The Waverly Foundation Ensures That Every Neighborhood is Environmentally Safe

BIPOC communities are disproportionately affected by the impacts of climate change and environmental injustice yet are underrepresented in terms of climate work. California-based non-profit organization The Waverly Street Foundation focuses on Black, brown, and indigenous community leaders by investing in them in ways like spreading their stories, giving them funding for their initiatives and educating students. 

Waverly Street’s newest efforts focus on Climate Hubs, which help generate faster solutions for the climate crisis plaguing these communities. Climate Hubs foster place-by-place partnerships, primarily with Historically Black Colleges, Universities, Hispanic Serving Institutions and other community-based organizations that focus on climate work.  

One of the many partners of Waverly Street, the Tishman Environment and Designer Center at the New School hosted The Centering Justice Sympose with over 150 people focusing on conversations with the following environmental justice leaders, Dr. Jalone White-Newsome, White House Senior Director for Environmental Justice, Dr. Beverly Wright, Founder and Executive Director of Deep South Center, Dr. Denae King, Associate Director, Bullard Center, Alan Minor, Environmental Justice Alliance, and Stephanie Gidigbi Jenkins, Vice President of Strategy, Community First Fund.

“This wasn’t just happening in Louisiana,” said Dr. Beverly Wright. “From California to Louisiana all the way across, we begin to recognize that this is not just a Louisiana thing, it is the whole United States, and wherever you find what I call a despised minority, that’s where all the stuff is. I begin to meet Native Americans, and lo and behold, all the sh** is on the reservations. I met Latinos, Asian-Pacific Islanders, and wherever that group is kind of like a minority, that’s where everything goes.”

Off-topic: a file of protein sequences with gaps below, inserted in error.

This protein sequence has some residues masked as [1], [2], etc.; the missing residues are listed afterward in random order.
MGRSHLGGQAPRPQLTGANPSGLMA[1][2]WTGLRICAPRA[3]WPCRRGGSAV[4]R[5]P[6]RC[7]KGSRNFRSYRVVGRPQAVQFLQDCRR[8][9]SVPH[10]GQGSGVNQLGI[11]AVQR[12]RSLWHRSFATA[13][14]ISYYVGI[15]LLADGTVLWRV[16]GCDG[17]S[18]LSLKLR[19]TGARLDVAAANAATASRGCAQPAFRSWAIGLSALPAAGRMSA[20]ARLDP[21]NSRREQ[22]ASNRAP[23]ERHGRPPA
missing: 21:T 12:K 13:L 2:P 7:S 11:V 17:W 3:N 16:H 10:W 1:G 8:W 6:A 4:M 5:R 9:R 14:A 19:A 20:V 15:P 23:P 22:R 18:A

Wright is actively advocating for people of color living in dangerous and segregated conditions, particularly minorities residing in what is known as “Cancer Alley” in New Orleans, LA. Wright highlights how the government employs these strategies to maintain segregation and keep these areas low-income, ensuring they remain predominantly inhabited by people of color.

“Our partnerships are critical to institutionalizing environmental justice. One key partnership is our White House Environmental Justice Interagency Council, which has EJ officers from every Federal agency that have said I’m going to dig in and figure out how I’m going make our practice and policy better to actually meet this moment that’s a powerful partnership that in many ways didn’t exist before. I also think about our partnership with the Community,” said Dr. Jalone White-Newsome.

The Waverly Street Foundation will continue to raise the voices, experiences and innovations of communities of color to ensure we are protecting their health and environment to ensure them a fruitful future. 

To watch the entirety of The Centering Justice Symposium click here.

Source link

We will be happy to hear your thoughts

Leave a reply

Shopping cart